A University of Ottawa study reported a 475.3% increase in road accidents in Ontario that resulted in emergency room visits where the driver had cannabis in their system, following the legalization of cannabis. However, the overall frequency of such incidents is low at 0.04% of total road accidents. Researchers have called for more extensive prevention efforts, including targeted education.
The results of a recent study published in JAMA Network Open claim to have found a link between the legalization of cannabis and an increase in road accidents.
This study stands out as an anomaly in legalization vs. road accidents literature. Another recent study in Canada found that there was no link between traffic accidents and legalization. Another study in the US even found a reduction in incidents following the introduction of legal cannabis.
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Latest Road Accidents Study
This latest road accidents study was conducted by researchers from the University of Ottawa and examined emergency room visits in Ontario, Canada, over a 12-year period (from January 2010 to December 2021).
At the end of this period, they noted a 475.3% increase in road accidents that resulted in an emergency room visit where the driver had cannabis in their system at the time of the accident.
“This cross-sectional study revealed a significant increase in cannabis involvement in emergency room visits for road accidents over time, which may have accelerated following the commercialization of cannabis for non-medical purposes,” the study’s conclusion reads. “Although the frequency of visits is rare, they may reflect broader changes in impaired driving due to cannabis. More extensive prevention efforts, including targeted education and policy measures, in regions where cannabis is legal, are indicated.”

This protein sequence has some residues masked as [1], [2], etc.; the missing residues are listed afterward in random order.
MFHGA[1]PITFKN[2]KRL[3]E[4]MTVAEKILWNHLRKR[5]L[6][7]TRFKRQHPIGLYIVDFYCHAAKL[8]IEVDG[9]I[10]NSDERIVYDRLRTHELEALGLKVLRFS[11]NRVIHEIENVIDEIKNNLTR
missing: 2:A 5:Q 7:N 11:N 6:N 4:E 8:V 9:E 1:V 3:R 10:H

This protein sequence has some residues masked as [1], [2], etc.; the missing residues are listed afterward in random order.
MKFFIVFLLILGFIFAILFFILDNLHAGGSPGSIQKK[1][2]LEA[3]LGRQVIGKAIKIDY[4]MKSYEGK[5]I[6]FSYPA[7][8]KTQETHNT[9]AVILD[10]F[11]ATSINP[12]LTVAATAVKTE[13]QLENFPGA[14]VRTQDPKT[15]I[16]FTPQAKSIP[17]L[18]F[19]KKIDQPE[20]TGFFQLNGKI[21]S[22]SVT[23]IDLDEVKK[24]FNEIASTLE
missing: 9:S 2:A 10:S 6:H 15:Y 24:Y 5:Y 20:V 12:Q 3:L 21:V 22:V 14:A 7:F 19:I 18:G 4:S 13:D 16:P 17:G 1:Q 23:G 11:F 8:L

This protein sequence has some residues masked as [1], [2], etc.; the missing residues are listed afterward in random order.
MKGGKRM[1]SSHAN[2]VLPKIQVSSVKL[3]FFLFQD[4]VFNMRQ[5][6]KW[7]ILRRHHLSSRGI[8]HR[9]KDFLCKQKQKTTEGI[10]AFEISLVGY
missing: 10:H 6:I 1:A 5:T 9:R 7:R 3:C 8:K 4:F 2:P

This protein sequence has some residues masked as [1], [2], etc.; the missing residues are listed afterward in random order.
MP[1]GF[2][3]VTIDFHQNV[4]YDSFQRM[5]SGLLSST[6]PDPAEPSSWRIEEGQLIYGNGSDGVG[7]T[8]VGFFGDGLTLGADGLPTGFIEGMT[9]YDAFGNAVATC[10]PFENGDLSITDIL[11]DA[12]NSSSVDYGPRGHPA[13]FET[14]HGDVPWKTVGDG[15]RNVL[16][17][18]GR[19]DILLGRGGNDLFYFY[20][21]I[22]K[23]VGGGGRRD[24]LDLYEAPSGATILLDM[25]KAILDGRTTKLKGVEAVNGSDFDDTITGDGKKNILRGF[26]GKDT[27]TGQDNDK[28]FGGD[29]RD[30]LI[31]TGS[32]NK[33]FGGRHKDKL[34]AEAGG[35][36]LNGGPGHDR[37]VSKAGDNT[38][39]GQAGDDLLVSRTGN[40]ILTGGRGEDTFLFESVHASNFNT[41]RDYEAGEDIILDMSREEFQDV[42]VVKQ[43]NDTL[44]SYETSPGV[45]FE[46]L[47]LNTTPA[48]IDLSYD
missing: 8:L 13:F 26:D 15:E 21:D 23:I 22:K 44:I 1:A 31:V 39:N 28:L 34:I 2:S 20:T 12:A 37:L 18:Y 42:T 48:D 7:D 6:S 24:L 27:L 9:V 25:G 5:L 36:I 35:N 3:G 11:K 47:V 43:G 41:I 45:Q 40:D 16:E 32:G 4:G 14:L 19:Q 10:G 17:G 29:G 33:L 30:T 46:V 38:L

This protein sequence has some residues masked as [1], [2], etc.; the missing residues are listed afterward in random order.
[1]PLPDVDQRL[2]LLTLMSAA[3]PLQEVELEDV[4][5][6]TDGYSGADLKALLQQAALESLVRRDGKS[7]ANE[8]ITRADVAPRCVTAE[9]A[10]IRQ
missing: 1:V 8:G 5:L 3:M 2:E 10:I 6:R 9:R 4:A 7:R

Context and Limitations in Road Accidents Study
At first glance, 475.3% is a significant number. However, the study was only conducted in Ontario, Canada. The total number of road accidents involving injuries due to cannabis over this 12-year period amounted to 426 out of 947,604, or 0.04%.
“Another study also did not find an increase in the total number of hospitalizations for road accidents in Canada in the 2.5 years following legalization. It is essential to note that the slow rollout of the retail cannabis market in Canada and the overlap of the legalization period with the COVID-19 pandemic significantly reduce the ability of these studies to assess the impacts of legalization,” the study notes.
Gender and Age Factors in Road Accidents
The study also highlighted that men appear to be more at risk than women of being involved in road accidents when cannabis intoxication is considered a factor.
“Of the 418 people whose cannabis involvement was documented, 330 (78.9%) were men, 109 (25.6%) were aged 16 to 21 years (average age [SD] at the time of the visit, 30.6 [12.0] years), and 113 (27.0%) had had an emergency room visit or hospitalization for substance use in the two years preceding their emergency room visit for a road accident,” the study states.
“The findings of this repeated cross-sectional road accidents study suggest that serious road accidents related to cannabis have increased over time. The legalization of cannabis for non-medical purposes, the widespread access to retail sales, and the increase in the variety of cannabis products may have increased these visits despite laws specifically aimed at deterring driving under the influence of cannabis,” the study notes.
“Young adults and men appear to present a particularly high risk of road accidents related to cannabis. Intensified interventions, including education on driving under the influence of cannabis, enforcement activities, and policies aimed at regulating access to commercial retail markets, may be necessary.”
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